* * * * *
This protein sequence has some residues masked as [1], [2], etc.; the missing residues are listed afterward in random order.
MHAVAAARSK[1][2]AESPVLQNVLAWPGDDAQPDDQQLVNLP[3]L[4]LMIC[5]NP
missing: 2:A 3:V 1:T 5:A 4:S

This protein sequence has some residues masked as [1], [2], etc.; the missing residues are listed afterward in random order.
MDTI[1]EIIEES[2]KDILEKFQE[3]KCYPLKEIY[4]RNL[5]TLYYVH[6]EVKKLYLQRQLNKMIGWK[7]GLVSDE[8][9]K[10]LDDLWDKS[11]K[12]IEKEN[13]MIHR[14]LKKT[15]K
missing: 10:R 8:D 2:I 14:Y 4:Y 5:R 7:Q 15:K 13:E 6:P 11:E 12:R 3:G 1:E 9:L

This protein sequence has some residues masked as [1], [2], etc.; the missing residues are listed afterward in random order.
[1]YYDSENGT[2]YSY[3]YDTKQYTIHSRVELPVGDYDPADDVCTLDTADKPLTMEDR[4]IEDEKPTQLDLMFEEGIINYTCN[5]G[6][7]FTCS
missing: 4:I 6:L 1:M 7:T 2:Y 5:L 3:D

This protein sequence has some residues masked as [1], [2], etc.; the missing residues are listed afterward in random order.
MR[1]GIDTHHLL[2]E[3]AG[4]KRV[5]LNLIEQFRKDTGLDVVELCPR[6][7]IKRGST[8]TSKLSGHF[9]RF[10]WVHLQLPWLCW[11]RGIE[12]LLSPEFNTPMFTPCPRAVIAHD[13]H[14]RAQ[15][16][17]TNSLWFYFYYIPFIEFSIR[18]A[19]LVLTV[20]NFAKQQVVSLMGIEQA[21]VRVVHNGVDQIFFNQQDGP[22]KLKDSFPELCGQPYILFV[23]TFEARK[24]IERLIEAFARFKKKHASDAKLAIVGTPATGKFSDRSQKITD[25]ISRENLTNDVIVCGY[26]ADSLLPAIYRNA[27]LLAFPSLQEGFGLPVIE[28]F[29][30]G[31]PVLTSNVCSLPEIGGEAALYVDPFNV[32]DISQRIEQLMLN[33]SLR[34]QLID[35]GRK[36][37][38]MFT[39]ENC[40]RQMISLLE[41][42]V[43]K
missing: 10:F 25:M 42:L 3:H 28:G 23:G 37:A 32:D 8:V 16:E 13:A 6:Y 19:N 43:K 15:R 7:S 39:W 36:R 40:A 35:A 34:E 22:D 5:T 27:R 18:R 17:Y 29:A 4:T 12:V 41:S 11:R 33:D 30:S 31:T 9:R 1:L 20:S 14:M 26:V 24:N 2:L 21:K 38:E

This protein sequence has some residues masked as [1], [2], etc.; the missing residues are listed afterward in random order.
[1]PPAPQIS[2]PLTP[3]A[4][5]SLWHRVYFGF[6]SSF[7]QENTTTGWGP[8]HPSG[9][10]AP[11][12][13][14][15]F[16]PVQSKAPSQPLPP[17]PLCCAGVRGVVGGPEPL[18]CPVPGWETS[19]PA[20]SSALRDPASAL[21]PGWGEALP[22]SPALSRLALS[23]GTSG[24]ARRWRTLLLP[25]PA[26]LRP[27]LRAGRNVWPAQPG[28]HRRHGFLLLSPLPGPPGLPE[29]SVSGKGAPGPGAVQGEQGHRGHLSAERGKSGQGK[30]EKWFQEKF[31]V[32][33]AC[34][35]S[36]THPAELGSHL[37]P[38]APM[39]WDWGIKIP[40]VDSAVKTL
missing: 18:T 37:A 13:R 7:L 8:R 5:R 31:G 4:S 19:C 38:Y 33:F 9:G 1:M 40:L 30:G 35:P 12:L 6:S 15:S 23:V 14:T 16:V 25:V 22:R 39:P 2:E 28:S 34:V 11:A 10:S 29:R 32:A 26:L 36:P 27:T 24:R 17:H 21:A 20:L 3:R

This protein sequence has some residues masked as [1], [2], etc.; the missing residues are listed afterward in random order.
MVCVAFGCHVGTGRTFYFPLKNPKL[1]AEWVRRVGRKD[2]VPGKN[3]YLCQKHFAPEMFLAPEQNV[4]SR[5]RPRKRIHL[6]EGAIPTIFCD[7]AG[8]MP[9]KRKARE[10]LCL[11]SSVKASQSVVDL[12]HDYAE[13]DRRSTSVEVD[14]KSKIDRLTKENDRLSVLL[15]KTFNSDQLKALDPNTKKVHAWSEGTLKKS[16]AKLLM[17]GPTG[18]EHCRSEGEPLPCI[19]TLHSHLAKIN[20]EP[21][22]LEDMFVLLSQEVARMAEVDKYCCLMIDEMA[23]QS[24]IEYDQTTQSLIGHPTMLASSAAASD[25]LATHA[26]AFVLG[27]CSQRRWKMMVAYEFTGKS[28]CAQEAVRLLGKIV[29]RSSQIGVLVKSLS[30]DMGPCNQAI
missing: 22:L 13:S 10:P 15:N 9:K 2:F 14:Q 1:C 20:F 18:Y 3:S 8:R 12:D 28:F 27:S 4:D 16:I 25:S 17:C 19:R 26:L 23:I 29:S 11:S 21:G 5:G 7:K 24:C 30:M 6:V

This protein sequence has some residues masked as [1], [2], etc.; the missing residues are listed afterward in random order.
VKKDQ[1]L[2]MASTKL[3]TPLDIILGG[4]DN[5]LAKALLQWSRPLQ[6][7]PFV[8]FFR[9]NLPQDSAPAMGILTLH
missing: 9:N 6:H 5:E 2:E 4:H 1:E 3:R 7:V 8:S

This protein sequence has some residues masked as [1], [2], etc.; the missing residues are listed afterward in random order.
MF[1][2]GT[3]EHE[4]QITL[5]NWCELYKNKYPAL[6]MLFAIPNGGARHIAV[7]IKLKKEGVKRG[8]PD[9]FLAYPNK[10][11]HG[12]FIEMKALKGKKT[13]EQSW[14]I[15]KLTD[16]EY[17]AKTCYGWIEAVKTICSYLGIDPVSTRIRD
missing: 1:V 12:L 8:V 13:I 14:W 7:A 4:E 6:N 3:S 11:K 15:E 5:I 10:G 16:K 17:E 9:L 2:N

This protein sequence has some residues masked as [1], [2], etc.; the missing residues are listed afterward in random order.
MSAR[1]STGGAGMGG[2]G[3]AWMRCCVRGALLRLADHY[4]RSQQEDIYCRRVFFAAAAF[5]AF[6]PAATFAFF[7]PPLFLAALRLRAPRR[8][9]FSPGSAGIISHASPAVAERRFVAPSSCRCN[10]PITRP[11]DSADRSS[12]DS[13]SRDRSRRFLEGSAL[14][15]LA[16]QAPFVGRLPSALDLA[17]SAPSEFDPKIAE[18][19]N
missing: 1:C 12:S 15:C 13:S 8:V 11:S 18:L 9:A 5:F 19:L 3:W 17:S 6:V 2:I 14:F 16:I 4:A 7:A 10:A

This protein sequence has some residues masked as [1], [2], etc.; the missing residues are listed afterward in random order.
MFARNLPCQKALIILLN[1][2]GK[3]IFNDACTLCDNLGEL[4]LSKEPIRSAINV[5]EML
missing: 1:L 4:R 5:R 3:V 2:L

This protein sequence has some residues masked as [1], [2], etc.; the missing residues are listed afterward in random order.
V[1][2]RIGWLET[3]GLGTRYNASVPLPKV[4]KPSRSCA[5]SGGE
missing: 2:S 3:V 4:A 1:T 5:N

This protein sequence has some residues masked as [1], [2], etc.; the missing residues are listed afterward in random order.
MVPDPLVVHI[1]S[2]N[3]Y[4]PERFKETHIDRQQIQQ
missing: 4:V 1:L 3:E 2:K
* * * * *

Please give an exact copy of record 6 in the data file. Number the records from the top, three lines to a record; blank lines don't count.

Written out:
This protein sequence has some residues masked as [1], [2], etc.; the missing residues are listed afterward in random order.
MVCVAFGCHVGTGRTFYFPLKNPKL[1]AEWVRRVGRKD[2]VPGKN[3]YLCQKHFAPEMFLAPEQNV[4]SR[5]RPRKRIHL[6]EGAIPTIFCD[7]AG[8]MP[9]KRKARE[10]LCL[11]SSVKASQSVVDL[12]HDYAE[13]DRRSTSVEVD[14]KSKIDRLTKENDRLSVLL[15]KTFNSDQLKALDPNTKKVHAWSEGTLKKS[16]AKLLM[17]GPTG[18]EHCRSEGEPLPCI[19]TLHSHLAKIN[20]EP[21][22]LEDMFVLLSQEVARMAEVDKYCCLMIDEMA[23]QS[24]IEYDQTTQSLIGHPTMLASSAAASD[25]LATHA[26]AFVLG[27]CSQRRWKMMVAYEFTGKS[28]CAQEAVRLLGKIV[29]RSSQIGVLVKSLS[30]DMGPCNQAI
missing: 22:L 13:S 10:P 15:N 9:K 2:F 14:Q 1:C 20:F 18:Y 3:S 8:R 12:D 28:F 27:S 4:D 16:I 25:S 17:C 19:R 26:L 23:I 29:S 11:S 21:G 5:G 7:K 24:C 30:M 6:V